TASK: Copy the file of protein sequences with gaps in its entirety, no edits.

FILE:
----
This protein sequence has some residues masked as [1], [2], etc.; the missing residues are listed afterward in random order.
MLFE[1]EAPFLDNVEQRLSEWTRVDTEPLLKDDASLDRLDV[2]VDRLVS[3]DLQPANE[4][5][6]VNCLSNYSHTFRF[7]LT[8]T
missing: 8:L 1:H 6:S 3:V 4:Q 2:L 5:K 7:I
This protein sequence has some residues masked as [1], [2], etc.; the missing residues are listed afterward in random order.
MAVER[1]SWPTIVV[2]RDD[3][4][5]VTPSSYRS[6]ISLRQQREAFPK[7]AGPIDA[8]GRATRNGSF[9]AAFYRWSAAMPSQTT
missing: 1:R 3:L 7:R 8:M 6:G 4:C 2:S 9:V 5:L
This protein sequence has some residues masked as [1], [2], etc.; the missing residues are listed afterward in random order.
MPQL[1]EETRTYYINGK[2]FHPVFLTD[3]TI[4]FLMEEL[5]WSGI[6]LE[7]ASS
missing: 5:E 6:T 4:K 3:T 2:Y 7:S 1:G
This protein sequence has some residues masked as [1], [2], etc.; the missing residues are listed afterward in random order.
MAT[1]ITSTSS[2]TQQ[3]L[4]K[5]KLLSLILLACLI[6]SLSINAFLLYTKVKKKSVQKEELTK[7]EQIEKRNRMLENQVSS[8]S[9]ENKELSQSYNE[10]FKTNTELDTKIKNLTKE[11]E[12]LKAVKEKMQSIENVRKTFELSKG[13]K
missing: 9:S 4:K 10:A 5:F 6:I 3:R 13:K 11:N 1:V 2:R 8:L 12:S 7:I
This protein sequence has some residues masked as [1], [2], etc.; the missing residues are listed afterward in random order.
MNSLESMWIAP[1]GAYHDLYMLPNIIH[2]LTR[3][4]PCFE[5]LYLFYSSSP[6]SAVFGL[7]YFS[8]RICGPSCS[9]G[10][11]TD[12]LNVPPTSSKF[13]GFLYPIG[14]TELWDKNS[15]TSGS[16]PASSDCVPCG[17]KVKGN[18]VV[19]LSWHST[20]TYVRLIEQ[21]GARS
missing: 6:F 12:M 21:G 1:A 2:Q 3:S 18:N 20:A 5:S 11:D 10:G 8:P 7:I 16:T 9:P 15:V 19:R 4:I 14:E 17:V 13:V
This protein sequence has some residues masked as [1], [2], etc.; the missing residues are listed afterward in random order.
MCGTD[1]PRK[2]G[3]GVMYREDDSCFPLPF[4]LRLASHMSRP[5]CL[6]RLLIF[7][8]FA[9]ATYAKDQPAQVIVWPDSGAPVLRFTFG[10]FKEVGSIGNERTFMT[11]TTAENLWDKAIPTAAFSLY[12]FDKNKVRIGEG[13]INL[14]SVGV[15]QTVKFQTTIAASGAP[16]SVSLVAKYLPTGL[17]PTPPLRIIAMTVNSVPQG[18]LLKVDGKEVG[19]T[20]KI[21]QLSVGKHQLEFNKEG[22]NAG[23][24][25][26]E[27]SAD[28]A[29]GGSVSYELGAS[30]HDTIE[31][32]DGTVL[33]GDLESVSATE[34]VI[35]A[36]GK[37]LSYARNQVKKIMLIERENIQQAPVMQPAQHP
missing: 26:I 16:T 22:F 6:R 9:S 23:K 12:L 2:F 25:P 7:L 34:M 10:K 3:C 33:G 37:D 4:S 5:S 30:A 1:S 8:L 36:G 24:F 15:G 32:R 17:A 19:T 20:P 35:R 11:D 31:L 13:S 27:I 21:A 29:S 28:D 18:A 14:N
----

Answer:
This protein sequence has some residues masked as [1], [2], etc.; the missing residues are listed afterward in random order.
MLFE[1]EAPFLDNVEQRLSEWTRVDTEPLLKDDASLDRLDV[2]VDRLVS[3]DLQPANE[4][5][6]VNCLSNYSHTFRF[7]LT[8]T
missing: 8:L 1:H 6:S 3:V 4:Q 2:L 5:K 7:I
This protein sequence has some residues masked as [1], [2], etc.; the missing residues are listed afterward in random order.
MAVER[1]SWPTIVV[2]RDD[3][4][5]VTPSSYRS[6]ISLRQQREAFPK[7]AGPIDA[8]GRATRNGSF[9]AAFYRWSAAMPSQTT
missing: 1:R 3:L 7:R 8:M 6:G 4:C 2:S 9:V 5:L
This protein sequence has some residues masked as [1], [2], etc.; the missing residues are listed afterward in random order.
MPQL[1]EETRTYYINGK[2]FHPVFLTD[3]TI[4]FLMEEL[5]WSGI[6]LE[7]ASS
missing: 5:E 6:T 4:K 3:T 2:Y 7:S 1:G
This protein sequence has some residues masked as [1], [2], etc.; the missing residues are listed afterward in random order.
MAT[1]ITSTSS[2]TQQ[3]L[4]K[5]KLLSLILLACLI[6]SLSINAFLLYTKVKKKSVQKEELTK[7]EQIEKRNRMLENQVSS[8]S[9]ENKELSQSYNE[10]FKTNTELDTKIKNLTKE[11]E[12]LKAVKEKMQSIENVRKTFELSKG[13]K
missing: 9:S 4:K 10:A 5:F 6:I 3:R 13:K 11:N 1:V 2:R 8:L 12:S 7:I
This protein sequence has some residues masked as [1], [2], etc.; the missing residues are listed afterward in random order.
MNSLESMWIAP[1]GAYHDLYMLPNIIH[2]LTR[3][4]PCFE[5]LYLFYSSSP[6]SAVFGL[7]YFS[8]RICGPSCS[9]G[10][11]TD[12]LNVPPTSSKF[13]GFLYPIG[14]TELWDKNS[15]TSGS[16]PASSDCVPCG[17]KVKGN[18]VV[19]LSWHST[20]TYVRLIEQ[21]GARS
missing: 6:F 12:M 21:G 1:A 2:Q 3:S 18:N 20:A 5:S 11:D 10:G 8:P 7:I 16:T 9:P 15:V 19:R 4:I 14:E 17:V 13:V
This protein sequence has some residues masked as [1], [2], etc.; the missing residues are listed afterward in random order.
MCGTD[1]PRK[2]G[3]GVMYREDDSCFPLPF[4]LRLASHMSRP[5]CL[6]RLLIF[7][8]FA[9]ATYAKDQPAQVIVWPDSGAPVLRFTFG[10]FKEVGSIGNERTFMT[11]TTAENLWDKAIPTAAFSLY[12]FDKNKVRIGEG[13]INL[14]SVGV[15]QTVKFQTTIAASGAP[16]SVSLVAKYLPTGL[17]PTPPLRIIAMTVNSVPQG[18]LLKVDGKEVG[19]T[20]KI[21]QLSVGKHQLEFNKEG[22]NAG[23][24][25][26]E[27]SAD[28]A[29]GGSVSYELGAS[30]HDTIE[31][32]DGTVL[33]GDLESVSATE[34]VI[35]A[36]GK[37]LSYARNQVKKIMLIERENIQQAPVMQPAQHP
missing: 26:I 16:T 22:F 6:R 9:S 23:K 12:L 2:F 25:P 7:L 34:M 10:K 3:C 33:G 37:D 4:S 5:S 30:A 1:S 8:L 36:G 24:F 15:G 32:R 17:A 19:T 20:P 35:R 11:D 31:L 13:S 27:I 21:A 29:S 28:D 18:A 14:N